To estimate arthritis prevalence in the United States, based on an expansive, surveillance-focused definition that is also adjusted for the errors present in the current system, Jafarzadeh and David T. Felson, MD, MPH, of the University of Manchester, U.K., analyzed data from the 2015 National Health Interview Survey. The researchers developed a Bayesian multinomial latent class model for arthritis surveillance based on physician-diagnosed arthritis, chronic joint symptoms and whether symptom duration exceeded 3 months.

Among the 33,672 participants, 19.3% of men and 16.7% of women aged 18 to 64 years reported joint symptoms without doctor-diagnosed arthritis, the researchers found. Among participants aged 65 years and older, 15.7% of men and 13.5% of women similarly affirmed joint symptoms without a concurrent diagnosis.

According to the researchers, the error-adjusted prevalence of arthritis was 29.9% in men (95% Bayesian probability interval, 23.4-42.3) and 31.2% among women (95% PI, 25.8-44.1) aged 18 to 64. Meanwhile, among those aged 65 years and older, the error-adjusted prevalence of arthritis was 55.8% in men (95% PI, 49.9-70.4) and 68.7% in women (95% PI, 62.1-79.9).

The researchers found that in 2015 arthritis affected 91.2 million adults (of 247.7 million; 36.8%) across the United States, including 61.1 million (of 199.9 million; 30.6%) people aged 18 to 64 years. They estimated that arthritis prevalence in the United States is 68% higher than previously reported national estimates.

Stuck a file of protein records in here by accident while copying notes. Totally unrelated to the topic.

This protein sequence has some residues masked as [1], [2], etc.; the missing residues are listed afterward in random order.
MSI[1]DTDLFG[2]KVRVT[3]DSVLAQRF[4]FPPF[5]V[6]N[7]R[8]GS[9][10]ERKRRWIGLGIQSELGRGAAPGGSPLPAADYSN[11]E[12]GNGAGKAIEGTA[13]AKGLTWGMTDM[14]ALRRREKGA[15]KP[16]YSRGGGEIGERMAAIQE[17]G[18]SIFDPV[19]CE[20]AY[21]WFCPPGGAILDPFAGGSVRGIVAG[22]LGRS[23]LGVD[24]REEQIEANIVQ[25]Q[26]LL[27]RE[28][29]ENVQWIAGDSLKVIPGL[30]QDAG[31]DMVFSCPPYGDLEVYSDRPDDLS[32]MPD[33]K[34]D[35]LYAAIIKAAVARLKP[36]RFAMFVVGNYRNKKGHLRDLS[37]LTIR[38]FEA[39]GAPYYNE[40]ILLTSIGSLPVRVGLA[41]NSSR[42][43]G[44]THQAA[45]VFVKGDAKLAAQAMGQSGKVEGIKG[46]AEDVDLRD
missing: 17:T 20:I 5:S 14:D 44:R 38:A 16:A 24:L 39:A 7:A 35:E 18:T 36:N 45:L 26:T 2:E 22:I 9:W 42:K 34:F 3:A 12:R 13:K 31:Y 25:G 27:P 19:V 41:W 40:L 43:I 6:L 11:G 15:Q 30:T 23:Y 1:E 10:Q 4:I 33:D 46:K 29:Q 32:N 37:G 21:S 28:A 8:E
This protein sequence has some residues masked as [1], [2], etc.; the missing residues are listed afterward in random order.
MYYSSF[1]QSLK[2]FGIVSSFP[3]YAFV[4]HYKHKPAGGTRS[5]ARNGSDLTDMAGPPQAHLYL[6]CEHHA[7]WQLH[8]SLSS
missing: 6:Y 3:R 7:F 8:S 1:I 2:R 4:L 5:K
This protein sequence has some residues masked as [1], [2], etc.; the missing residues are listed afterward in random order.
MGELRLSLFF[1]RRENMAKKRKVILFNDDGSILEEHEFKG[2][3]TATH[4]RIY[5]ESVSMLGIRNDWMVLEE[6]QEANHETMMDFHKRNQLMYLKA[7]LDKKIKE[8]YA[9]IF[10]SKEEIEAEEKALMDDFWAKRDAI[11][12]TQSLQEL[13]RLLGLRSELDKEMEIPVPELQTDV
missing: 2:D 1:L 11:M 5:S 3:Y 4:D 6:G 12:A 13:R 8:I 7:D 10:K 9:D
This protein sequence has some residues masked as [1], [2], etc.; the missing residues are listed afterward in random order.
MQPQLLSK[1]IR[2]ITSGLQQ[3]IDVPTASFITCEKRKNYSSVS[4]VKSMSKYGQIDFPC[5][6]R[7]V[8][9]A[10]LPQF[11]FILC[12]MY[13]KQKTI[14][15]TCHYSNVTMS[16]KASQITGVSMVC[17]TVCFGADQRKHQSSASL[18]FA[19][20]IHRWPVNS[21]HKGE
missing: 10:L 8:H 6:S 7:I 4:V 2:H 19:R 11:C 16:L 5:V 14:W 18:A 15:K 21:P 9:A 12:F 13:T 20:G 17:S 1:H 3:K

“While our inference was limited to aggregate-level population surveillance on the burden of arthritis, further studies are needed to evaluate potential changes in the specific causes of arthritis, especially among adults below the age of 65,” the researchers wrote. “Arthritis causes an enormous economic and public health implications. Arthritis-attributable health care direct costs or long-term indirect costs as a result of loss of productivity and disability need be revised to account for the corrected prevalence of arthritis affecting individuals at younger age than previously perceived.” – by Jason Laday

Disclosure: The authors report funding support through an NIH grant.